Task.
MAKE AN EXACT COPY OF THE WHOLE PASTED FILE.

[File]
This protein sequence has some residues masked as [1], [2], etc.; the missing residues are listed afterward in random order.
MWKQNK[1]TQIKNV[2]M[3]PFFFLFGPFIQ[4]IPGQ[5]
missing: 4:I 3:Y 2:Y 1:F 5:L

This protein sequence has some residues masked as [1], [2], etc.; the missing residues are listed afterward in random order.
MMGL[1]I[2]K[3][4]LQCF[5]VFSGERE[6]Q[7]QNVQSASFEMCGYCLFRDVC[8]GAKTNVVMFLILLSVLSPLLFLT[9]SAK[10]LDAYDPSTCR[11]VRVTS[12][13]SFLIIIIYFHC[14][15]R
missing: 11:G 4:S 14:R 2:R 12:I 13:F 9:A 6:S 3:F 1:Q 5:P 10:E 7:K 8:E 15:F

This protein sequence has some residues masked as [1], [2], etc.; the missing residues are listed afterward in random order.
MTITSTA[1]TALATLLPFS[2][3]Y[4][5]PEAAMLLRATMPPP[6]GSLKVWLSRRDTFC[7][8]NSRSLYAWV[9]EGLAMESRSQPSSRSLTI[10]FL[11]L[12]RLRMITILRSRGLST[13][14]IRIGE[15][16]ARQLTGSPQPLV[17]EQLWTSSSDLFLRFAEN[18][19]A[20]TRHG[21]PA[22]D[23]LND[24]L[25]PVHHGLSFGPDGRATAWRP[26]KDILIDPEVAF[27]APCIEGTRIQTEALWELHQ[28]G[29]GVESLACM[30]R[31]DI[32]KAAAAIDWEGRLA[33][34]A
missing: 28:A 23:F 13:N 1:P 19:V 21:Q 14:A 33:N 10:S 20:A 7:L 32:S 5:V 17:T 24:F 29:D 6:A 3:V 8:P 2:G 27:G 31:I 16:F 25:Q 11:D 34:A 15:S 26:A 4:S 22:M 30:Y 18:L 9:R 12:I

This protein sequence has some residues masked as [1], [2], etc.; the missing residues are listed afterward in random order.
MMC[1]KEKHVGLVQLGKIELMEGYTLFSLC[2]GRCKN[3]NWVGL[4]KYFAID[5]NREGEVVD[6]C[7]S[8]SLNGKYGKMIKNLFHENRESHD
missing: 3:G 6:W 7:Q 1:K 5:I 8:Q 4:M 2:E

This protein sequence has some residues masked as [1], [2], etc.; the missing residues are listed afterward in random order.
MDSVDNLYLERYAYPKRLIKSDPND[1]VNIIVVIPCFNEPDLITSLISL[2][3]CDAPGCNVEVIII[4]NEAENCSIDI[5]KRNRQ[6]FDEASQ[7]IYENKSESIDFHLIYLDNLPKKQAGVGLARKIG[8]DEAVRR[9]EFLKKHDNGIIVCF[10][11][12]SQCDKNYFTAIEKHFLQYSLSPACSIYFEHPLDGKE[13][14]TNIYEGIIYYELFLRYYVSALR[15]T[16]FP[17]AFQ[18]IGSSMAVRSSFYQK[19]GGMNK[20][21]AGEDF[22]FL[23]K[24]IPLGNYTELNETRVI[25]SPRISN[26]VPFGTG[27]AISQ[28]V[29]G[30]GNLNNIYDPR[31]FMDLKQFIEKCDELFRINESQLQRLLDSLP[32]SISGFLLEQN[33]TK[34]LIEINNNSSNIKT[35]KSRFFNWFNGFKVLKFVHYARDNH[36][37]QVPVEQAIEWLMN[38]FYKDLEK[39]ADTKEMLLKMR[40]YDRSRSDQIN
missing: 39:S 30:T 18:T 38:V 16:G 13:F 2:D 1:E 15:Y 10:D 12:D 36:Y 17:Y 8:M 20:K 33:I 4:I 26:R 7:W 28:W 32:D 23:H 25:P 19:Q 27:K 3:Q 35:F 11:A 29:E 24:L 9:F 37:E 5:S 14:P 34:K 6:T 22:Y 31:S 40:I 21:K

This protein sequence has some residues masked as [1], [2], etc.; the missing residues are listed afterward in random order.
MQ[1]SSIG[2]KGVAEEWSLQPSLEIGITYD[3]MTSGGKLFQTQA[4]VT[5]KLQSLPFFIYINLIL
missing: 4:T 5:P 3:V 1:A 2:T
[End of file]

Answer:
This protein sequence has some residues masked as [1], [2], etc.; the missing residues are listed afterward in random order.
MWKQNK[1]TQIKNV[2]M[3]PFFFLFGPFIQ[4]IPGQ[5]
missing: 4:I 3:Y 2:Y 1:F 5:L

This protein sequence has some residues masked as [1], [2], etc.; the missing residues are listed afterward in random order.
MMGL[1]I[2]K[3][4]LQCF[5]VFSGERE[6]Q[7]QNVQSASFEMCGYCLFRDVC[8]GAKTNVVMFLILLSVLSPLLFLT[9]SAK[10]LDAYDPSTCR[11]VRVTS[12][13]SFLIIIIYFHC[14][15]R
missing: 11:G 4:S 14:R 2:R 12:I 13:F 9:A 6:S 3:F 1:Q 5:P 10:E 7:K 8:E 15:F

This protein sequence has some residues masked as [1], [2], etc.; the missing residues are listed afterward in random order.
MTITSTA[1]TALATLLPFS[2][3]Y[4][5]PEAAMLLRATMPPP[6]GSLKVWLSRRDTFC[7][8]NSRSLYAWV[9]EGLAMESRSQPSSRSLTI[10]FL[11]L[12]RLRMITILRSRGLST[13][14]IRIGE[15][16]ARQLTGSPQPLV[17]EQLWTSSSDLFLRFAEN[18][19]A[20]TRHG[21]PA[22]D[23]LND[24]L[25]PVHHGLSFGPDGRATAWRP[26]KDILIDPEVAF[27]APCIEGTRIQTEALWELHQ[28]G[29]GVESLACM[30]R[31]DI[32]KAAAAIDWEGRLA[33][34]A
missing: 28:A 23:F 13:N 1:P 19:V 21:Q 14:A 33:N 10:S 20:A 7:L 32:S 5:V 17:T 24:F 29:D 6:A 3:V 8:P 2:G 27:G 31:I 16:F 25:Q 11:D 34:A 15:S 26:A 4:S 22:M 30:Y 18:L 9:R 12:I

This protein sequence has some residues masked as [1], [2], etc.; the missing residues are listed afterward in random order.
MMC[1]KEKHVGLVQLGKIELMEGYTLFSLC[2]GRCKN[3]NWVGL[4]KYFAID[5]NREGEVVD[6]C[7]S[8]SLNGKYGKMIKNLFHENRESHD
missing: 3:G 6:W 7:Q 1:K 5:I 8:Q 4:M 2:E

This protein sequence has some residues masked as [1], [2], etc.; the missing residues are listed afterward in random order.
MDSVDNLYLERYAYPKRLIKSDPND[1]VNIIVVIPCFNEPDLITSLISL[2][3]CDAPGCNVEVIII[4]NEAENCSIDI[5]KRNRQ[6]FDEASQ[7]IYENKSESIDFHLIYLDNLPKKQAGVGLARKIG[8]DEAVRR[9]EFLKKHDNGIIVCF[10][11][12]SQCDKNYFTAIEKHFLQYSLSPACSIYFEHPLDGKE[13][14]TNIYEGIIYYELFLRYYVSALR[15]T[16]FP[17]AFQ[18]IGSSMAVRSSFYQK[19]GGMNK[20][21]AGEDF[22]FL[23]K[24]IPLGNYTELNETRVI[25]SPRISN[26]VPFGTG[27]AISQ[28]V[29]G[30]GNLNNIYDPR[31]FMDLKQFIEKCDELFRINESQLQRLLDSLP[32]SISGFLLEQN[33]TK[34]LIEINNNSSNIKT[35]KSRFFNWFNGFKVLKFVHYARDNH[36][37]QVPVEQAIEWLMN[38]FYKDLEK[39]ADTKEMLLKMR[40]YDRSRSDQIN
missing: 39:S 30:T 18:T 38:V 16:G 13:F 2:D 1:E 15:Y 10:D 12:D 36:Y 17:Y 8:M 20:K 33:I 4:I 26:R 7:W 28:W 32:D 23:H 25:P 19:Q 27:K 3:Q 35:F 11:A 29:E 24:L 9:F 37:E 5:S 14:P 34:K 6:T 22:Y 31:S 40:I 21:K

This protein sequence has some residues masked as [1], [2], etc.; the missing residues are listed afterward in random order.
MQ[1]SSIG[2]KGVAEEWSLQPSLEIGITYD[3]MTSGGKLFQTQA[4]VT[5]KLQSLPFFIYINLIL
missing: 4:T 5:P 3:V 1:A 2:T